From My Journal (2/4)

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From Big Sky Buckeye

As writers, we share a bit of our past with the present . . . hoping our words open up the future for both ourselves and others.

Do you write a daily journal?  This inspiring thought comes from my journal, and much of what is written in my journal comes from reading and commenting on other bloggers’ posts.  Thanks to many of you for adding so much to my journal.

(Updated February 4)

From My Journal (2/3)

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From Big Sky Buckeye

God strengthens our faith as we trust tomorrow’s change.

Do you write a daily journal?  This inspiring thought comes from my journal, and much of what is written in my journal comes from reading and commenting on other bloggers’ posts.  Thanks to many of you for adding so much to my journal.

(Updated February 3)

From My Journal (2/2)

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From Big Sky Buckeye

When we remain “stuck in the mud” because of yesterday’s adversity, we may lack energy and vision to pursue today’s passions.

Do you write a daily journal?  This inspiring thought comes from my journal, and much of what is written in my journal comes from reading and commenting on other bloggers’ posts.  Thanks to many of you for adding so much to my journal.

(Updated February 2)

From My Journal (2/1)

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From Big Sky Buckeye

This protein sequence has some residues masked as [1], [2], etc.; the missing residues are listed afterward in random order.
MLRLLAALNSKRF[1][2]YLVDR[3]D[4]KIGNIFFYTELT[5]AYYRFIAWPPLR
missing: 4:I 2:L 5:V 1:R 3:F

Let us all continue to bless our outlook with retention of what we hear from the Lord.

Do you write a daily journal?  This inspiring thought comes from my journal, and much of what is written in my journal comes from reading and commenting on other bloggers’ posts.  Thanks to many of you for adding so much to my journal.

(Updated February 1)

From My Journal (1/31)

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From Big Sky Buckeye

Attitude . . . we need to nurture ours and pass our merry heart on to someone else.

Do you write a daily journal?  This inspiring thought comes from my journal, and much of what is written in my journal comes from reading and commenting on other bloggers’ posts.  Thanks to many of you for adding so much to my journal.

(Updated January 31)

From My Journal (1/30)

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From Big Sky Buckeye

We all hang on to certain moments, still frozen in time.

Do you write a daily journal?  This inspiring thought comes from my journal, and much of what is written in my journal comes from reading and commenting on other bloggers’ posts.  Thanks to many of you for adding so much to my journal.

(Updated January 30)

From My Journal (1/29)

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From Big Sky Buckeye

In an instant, our Lord offers the world an alternative direction to follow.

Do you write a daily journal?  This inspiring thought comes from my journal, and much of what is written in my journal comes from reading and commenting on other bloggers’ posts.  Thanks to many of you for adding so much to my journal.

(Updated January 29)

From My Journal (1/28)

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From Big Sky Buckeye

One of life’s most love-filled expectations is wrapped up in our relationships.

Do you write a daily journal?  This inspiring thought comes from my journal, and much of what is written in my journal comes from reading and commenting on other bloggers’ posts.  Thanks to many of you for adding so much to my journal.

(Updated January 28)

Something to Ponder (written by George Carlin)

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[Forwarded from my wife’s Facebook page]